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A Cavalcade of Covers: Ramona

Last time’s dive into Wrinkle of Time was too much fun, so I had to do it again. For whatever reason, Ramona doesn’t seem to have had its covers reinterpreted as much as Wrinkle, but there are still quite a few, as usual spanning a range of good, bad, and indifferent.

Beady-eyed Ramona
These cartoony editions were quite popular for a while. I’ve never liked them. There’s a certain energy to the linework, but those beady little eyes give me the creeps. Unfortunately I’m not sure who the artist is. 3/10

Ramona of the 90s
Hoo boy but these airbrushed “photoreal” covers were popular in the 90s. (The Boxcar Children books all had them, too.) Most of my Beverly Cleary books were from this edition. I guess it must have been a real golden age for these artists, but it strikes me as pretty uninteresting now. And what is Beezus wearing? It’s not Easter, despite Ramona’s bunny ears. 5/10

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Behind the Scenes: Lynch & Lucas

In terms of the sheer amount of time spent on each page, Lynch & Lucas is probably the most labor-intensive comic I’ve ever done, so I thought it might be nice to do a quick overview of where all that time went.

The comic’s text comes from this short interview with David Lynch. My first task was to get a transcription that I could work from. First I thought I would have to transcribe it by hand, but then I remembered that YouTube generates a transcript automatically! (Click on the “…” icon and choose “Open transcript”.) It wasn’t perfect but it was more than good enough for my purposes. I printed it out and reworked my script on paper. If you watch the video you’ll notice that I rearranged the order of some of the sentences, but other than that the whole thing is more or less verbatim.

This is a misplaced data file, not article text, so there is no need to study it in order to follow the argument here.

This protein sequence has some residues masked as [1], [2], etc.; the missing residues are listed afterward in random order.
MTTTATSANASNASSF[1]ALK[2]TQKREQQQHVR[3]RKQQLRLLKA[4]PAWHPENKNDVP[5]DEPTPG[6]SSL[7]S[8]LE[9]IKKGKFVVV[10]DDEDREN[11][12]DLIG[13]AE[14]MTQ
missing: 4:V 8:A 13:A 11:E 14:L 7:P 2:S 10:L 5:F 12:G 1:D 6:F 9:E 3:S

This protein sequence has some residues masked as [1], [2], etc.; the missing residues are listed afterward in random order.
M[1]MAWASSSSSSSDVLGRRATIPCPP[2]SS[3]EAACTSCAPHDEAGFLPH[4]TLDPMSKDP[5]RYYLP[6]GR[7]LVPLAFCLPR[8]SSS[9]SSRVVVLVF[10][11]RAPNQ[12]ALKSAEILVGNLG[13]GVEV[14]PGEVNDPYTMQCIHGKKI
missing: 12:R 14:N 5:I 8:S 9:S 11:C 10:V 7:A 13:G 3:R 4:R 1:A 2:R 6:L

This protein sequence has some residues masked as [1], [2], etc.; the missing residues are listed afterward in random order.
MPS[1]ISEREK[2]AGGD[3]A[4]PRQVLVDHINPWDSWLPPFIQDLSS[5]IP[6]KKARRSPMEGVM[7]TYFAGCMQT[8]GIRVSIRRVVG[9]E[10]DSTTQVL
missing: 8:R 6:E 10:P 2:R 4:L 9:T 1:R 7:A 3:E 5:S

Next I had to figure out how I was going to draw the characters. Drawing likenesses is not one of my strong suits so it took some experimentation to come up with the best way to do it. Generally I just redraw the person over and over again until I hit on a simplification that seems to work. With George Lucas it took a few tries, most of which looked nothing like him at all, before I got a result that seemed usable:
George Lucas sketch process

Note that I also switched to a brush pen before doing the final drawing there. Maybe that helped get a good result; who knows. In any event, I thought that one brush pen drawing ended up being a better likeness of Lucas than most of the appearances in the final comic. Oh well!

David Lynch was next up. Since the comic features both his younger and older likenesses, I had to figure out how to draw both. I started with his current look.
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Two new “biographicomics”!

The reason Non-Seen updates have been a bit sluggish lately is that I’ve been sidetracked by some side projects, including some short biographical vignette comics. These have been announced on Twitter previously but not everyone is on there (such as me. I’m not really on there.) so I thought I’d better mention them on here as well.

First up, we have Igor Stravinsky telling us about his dreams of the perfect interval:
Igor Stravinsky's Interval Dream

And then we have David Lynch’s tale of his fateful meeting with George Lucas:
When David Lynch met George Lucas

Normal updates to The Non-Seen should resume soon!

A Cavalcade of Covers: A Wrinkle in Time

While working on my review, I couldn’t help but notice that A Wrinkle in Time has had a bajillion different covers, of varying degrees of quality. Unfortunately I have no information about the artists behind most of these covers, but let’s take a look anyway!

wrinkle_airbrush

Well isn’t this a delightful bit of van art! We’ve got Mrs. Whatsit as the centaur, the kids, an alien landscape, and some sort of misplaced line of emphasis under the word “in.” I give it a 6/10.

wrinkle_petersis

This was a very common edition when I was a kid. It was painted by Peter Sis, a peculiar Czech illustrator who produced some very strange children’s picture books. It’s an interesting image, although I’m not sure it really represents the book all that well. 5/10. Sorry Peter!